Saturday, January 21, 2012

Water Power Hold Huge Potential

Through the results of two nationwide resource assessments, the US Department of Energy has found that harnessing the power generated by waves and tidal currents could  potentially provide 15% of the country’s electricity by 2030.
This new report is the most thorough analysis undertaken to date to determine the viability of America’s ocean energy. The DOE’s Office of Energy Efficiency believes that water power, which includes conventional hydropower and wave, tidal, and other water power resources, can further contribute to the country’s efforts to diversify its renewable energy portfolio.
Equally important is the potential for new industries and new jobs to emerge as a result of the reports’ positive findings.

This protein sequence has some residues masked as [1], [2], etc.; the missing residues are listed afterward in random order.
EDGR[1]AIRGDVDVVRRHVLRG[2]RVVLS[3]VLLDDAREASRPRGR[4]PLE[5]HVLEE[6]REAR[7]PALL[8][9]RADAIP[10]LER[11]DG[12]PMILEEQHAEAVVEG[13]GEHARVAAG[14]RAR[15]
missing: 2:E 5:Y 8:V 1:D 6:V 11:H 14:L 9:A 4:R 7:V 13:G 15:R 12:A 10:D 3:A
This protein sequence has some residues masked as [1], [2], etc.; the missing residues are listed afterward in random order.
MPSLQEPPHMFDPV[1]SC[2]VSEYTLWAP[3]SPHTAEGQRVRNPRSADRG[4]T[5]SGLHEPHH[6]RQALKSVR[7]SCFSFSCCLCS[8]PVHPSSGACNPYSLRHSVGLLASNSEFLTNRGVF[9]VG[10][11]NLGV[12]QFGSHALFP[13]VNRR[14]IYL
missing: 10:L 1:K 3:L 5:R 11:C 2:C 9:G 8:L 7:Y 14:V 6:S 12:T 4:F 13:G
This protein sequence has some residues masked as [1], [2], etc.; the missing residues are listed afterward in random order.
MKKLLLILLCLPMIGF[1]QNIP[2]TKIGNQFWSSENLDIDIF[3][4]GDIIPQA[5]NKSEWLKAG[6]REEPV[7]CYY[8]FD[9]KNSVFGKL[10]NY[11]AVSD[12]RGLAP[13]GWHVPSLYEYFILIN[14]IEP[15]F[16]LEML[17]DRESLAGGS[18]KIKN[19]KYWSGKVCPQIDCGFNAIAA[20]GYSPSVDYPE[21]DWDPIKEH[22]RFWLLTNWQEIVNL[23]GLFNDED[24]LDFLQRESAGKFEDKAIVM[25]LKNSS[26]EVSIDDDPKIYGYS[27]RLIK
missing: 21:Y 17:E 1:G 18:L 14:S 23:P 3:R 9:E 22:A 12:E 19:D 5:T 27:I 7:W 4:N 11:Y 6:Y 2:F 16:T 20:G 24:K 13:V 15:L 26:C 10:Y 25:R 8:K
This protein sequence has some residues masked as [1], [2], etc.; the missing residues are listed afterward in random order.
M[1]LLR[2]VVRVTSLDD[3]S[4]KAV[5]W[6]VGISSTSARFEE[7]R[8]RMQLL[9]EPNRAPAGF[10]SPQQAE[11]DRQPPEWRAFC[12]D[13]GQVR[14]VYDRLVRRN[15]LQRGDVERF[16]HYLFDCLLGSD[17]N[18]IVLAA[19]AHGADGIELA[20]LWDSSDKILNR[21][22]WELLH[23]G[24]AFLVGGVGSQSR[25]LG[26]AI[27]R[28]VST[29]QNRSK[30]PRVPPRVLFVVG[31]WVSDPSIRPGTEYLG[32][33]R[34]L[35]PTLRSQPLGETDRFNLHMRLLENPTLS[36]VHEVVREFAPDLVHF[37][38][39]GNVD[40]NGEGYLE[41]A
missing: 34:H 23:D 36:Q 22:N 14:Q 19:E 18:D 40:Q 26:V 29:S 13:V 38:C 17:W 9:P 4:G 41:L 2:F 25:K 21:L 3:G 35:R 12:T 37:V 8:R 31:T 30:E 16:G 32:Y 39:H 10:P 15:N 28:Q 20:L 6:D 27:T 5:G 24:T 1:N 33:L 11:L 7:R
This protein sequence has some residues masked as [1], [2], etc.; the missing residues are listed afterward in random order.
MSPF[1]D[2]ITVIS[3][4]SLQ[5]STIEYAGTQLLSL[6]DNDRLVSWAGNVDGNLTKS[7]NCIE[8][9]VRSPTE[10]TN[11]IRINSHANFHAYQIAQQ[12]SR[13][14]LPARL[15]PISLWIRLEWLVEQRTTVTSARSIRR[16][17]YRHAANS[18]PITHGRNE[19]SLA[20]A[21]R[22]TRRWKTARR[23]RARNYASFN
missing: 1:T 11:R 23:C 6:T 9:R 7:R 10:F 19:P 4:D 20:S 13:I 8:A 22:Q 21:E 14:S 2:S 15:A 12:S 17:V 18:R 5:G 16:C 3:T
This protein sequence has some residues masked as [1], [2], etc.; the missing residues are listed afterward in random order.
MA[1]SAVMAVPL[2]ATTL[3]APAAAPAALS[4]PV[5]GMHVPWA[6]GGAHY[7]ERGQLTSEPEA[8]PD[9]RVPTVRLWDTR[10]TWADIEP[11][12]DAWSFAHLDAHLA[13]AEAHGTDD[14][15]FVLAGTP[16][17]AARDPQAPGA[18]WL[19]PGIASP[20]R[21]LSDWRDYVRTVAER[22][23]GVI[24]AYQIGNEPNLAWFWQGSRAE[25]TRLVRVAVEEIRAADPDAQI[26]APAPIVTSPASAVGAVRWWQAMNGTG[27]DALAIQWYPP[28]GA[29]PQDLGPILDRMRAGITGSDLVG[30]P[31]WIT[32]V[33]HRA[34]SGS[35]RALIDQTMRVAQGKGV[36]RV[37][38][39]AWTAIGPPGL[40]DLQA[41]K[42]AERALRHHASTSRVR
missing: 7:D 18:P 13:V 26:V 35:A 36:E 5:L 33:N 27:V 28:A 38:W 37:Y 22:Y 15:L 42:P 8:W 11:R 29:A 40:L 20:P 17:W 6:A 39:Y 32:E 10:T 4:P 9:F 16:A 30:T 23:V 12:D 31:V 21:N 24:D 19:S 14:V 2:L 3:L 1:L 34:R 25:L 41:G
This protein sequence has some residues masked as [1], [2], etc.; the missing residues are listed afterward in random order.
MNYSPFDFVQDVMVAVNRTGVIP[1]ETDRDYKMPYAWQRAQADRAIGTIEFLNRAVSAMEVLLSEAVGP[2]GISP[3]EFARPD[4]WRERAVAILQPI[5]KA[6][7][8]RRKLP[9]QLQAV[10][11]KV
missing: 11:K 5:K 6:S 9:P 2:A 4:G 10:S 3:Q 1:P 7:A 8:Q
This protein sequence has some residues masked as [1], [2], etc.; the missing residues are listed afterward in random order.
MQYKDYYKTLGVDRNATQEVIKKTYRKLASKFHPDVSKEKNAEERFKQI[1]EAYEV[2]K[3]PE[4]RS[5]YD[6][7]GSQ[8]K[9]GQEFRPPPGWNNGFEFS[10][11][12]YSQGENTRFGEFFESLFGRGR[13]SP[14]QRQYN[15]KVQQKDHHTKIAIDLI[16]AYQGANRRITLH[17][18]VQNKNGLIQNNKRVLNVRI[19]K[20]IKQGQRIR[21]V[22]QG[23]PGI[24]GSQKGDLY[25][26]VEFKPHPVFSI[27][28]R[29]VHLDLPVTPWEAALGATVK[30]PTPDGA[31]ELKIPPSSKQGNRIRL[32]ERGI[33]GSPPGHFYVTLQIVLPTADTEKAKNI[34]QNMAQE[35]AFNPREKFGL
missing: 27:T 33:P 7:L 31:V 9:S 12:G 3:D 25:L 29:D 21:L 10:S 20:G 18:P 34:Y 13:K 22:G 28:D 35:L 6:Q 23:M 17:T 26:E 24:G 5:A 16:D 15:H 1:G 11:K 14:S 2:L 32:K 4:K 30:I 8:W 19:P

Not surprisingly, the reports highlighted the West Coast including Alaska and Hawaii as the area with the highest potential for wave energy development, although the East Coast showed promise as well. Both coasts showed strong tidal energy production potential.
While the DOE estimates that wave and tidal energy could conceivably generate a third of the 4,000 terawatt hours (TWh) of electricity the United States consumes each year, not all of the resources can be realistically developed.

But the assessment did find that the country’s renewable hydropower resources can be expanded. Currently, 6% of the United State’s electricity comes from hydropower.


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